nextMedia: Old models and new ideas

I moderated an interesting new-media panel today at the nextMedia conference in Toronto, with Leonard Brody, CEO of Vancouver-based “citizen journalism” outfit NowPublic.com; Jon Dube, who heads up digital media operations for CBC News (and runs Cyberjournalist.net), and Mark Lukasiewicz, vice-president of digital media for NBC News and a former Canadian print and TV journalist.

The topic of the panel was “Adapting to Digital Threats and Opportunities,” and I started by asking all three panelists whether they thought it was one of the most exciting times to be in media or one of the most terrifying times — which, as Jon quickly noted, was a bit of softball. All three said that it was exciting because of the limitless possibilities of new media, although Jon admitted that while it was exciting for him, it might not be so exciting for people who fear that their jobs are threatened.

I also asked whether the panelists felt that Canadian media entities were behind their U.S. counterparts when it came to embracing new media opportunities, and if so why. Jon said that he thought Canada might have had a harder time getting started with some new ventures, if only because the population is smaller and there isn’t the advertising base to support a lot of new ventures. Leonard said that he thought Canadian media giants were much more hesitant, and that at least U.S. broadcasters and other media entities were trying new things.

On the topic of “citizen journalism,” both Mark and Jon said opening up their organizations to more interaction with viewers was something they were very interested in — and Mark said that was the primary motivation behind MSNBC buying Newsvine.com. Leonard said that existing media outlets were still struggling with the idea that to a large extent breaking news and the function of adding analysis or context to that news have become separated, and in many cases the breaking news is occurring through outlets such as NowPublic and Facebook.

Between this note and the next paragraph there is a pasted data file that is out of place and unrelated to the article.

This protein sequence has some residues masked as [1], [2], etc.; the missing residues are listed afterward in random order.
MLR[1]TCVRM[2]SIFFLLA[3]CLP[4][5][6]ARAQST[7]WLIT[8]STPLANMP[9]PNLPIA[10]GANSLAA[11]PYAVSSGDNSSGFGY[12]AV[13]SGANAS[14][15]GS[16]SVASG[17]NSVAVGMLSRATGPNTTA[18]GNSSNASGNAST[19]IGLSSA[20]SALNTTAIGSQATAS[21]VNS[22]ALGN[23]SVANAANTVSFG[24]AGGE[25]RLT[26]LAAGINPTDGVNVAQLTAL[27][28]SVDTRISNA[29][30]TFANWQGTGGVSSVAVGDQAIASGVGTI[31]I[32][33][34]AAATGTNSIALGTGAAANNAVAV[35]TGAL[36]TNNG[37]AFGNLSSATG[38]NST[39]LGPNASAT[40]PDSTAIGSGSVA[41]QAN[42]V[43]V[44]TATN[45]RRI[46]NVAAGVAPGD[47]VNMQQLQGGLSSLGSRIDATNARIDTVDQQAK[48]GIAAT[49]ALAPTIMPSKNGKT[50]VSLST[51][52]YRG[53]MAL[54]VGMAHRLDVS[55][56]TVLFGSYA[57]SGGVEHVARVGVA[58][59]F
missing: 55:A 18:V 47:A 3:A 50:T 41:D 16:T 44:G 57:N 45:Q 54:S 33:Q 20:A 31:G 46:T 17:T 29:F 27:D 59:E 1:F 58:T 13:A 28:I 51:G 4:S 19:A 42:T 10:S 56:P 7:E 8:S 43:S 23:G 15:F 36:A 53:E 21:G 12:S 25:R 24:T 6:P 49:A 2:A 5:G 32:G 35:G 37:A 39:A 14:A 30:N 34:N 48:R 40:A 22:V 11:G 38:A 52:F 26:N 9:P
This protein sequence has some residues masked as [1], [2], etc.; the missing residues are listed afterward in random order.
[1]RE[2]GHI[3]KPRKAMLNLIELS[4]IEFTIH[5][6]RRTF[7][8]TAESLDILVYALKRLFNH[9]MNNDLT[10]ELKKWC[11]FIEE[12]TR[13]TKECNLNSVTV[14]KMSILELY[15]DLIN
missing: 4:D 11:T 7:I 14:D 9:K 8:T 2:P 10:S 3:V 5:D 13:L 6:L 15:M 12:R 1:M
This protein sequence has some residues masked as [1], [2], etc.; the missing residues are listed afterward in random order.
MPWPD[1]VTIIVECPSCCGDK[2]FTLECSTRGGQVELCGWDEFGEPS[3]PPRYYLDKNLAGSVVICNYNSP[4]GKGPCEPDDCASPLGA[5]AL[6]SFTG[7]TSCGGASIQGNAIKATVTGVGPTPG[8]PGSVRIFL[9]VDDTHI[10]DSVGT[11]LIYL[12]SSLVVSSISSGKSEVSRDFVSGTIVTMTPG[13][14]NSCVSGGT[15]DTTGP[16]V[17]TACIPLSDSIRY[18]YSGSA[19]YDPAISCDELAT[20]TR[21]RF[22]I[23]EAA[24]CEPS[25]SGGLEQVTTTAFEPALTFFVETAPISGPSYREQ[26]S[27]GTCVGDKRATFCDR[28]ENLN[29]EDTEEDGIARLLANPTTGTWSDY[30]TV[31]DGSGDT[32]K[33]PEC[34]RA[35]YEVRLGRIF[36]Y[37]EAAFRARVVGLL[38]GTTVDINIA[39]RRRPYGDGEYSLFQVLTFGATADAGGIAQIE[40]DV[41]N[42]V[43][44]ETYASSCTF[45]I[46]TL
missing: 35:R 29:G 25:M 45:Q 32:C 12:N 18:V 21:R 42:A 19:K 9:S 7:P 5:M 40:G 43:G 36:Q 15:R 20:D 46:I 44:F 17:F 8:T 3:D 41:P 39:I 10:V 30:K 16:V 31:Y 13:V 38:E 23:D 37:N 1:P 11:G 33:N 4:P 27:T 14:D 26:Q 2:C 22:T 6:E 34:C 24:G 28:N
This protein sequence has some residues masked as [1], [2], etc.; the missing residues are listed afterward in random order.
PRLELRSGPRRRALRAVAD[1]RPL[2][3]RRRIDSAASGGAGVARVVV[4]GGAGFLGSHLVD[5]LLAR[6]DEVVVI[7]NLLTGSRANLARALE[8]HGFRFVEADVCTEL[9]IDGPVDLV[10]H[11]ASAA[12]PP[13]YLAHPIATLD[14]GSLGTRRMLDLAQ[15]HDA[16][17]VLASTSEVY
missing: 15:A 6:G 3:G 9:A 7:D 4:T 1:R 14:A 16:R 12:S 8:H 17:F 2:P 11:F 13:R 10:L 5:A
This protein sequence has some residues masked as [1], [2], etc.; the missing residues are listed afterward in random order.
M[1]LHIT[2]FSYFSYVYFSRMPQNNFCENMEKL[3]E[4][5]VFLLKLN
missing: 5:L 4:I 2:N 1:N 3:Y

Leonard also made the point that journalism is a skill and a craft, and that much of what we call “user-generated content” is not very high quality, and that while the distribution models might be changing, there is still a need for journalists to package news and analysis and make sense of it for people, and to pick out the best of the UGC. Mark and Jon both said that while TV and other media might be changing, and the distribution models were being disrupted, that the need for people with skills to tell compelling stories or make sense of things was still there.

The panel closed with a question about what each of the panelists would tell journalism students. Mark said he would tell them to learn how to write, Jon said he would tell them that and also tell them to learn to think critically, and to think outside the box and be flexible enough to adapt to these new media models, and Leonard said he would advise them not just to learn how to write but to learn how to market themselves and their skills — in other words, he said, get a blog.

Some more video tips for marketers

Kevin Nalts is a marketer who currently works for a Fortune 100 company as a consumer-product director, and moonlights as a YouTube comedian, one whose channel is in the top 10 in the comedy section, with more than 24,000 subscribers and over 1.2 million channel views. He also writes a blog called Will Video For Food.

Nalts wrote a column recently for Advertising Age in which he gave marketers some tips on using video and YouTube — a nice counterpoint to the recent piece by a “viral” marketer who wrote a post over at TechCrunch about how to manipulate your way to the front page of YouTube.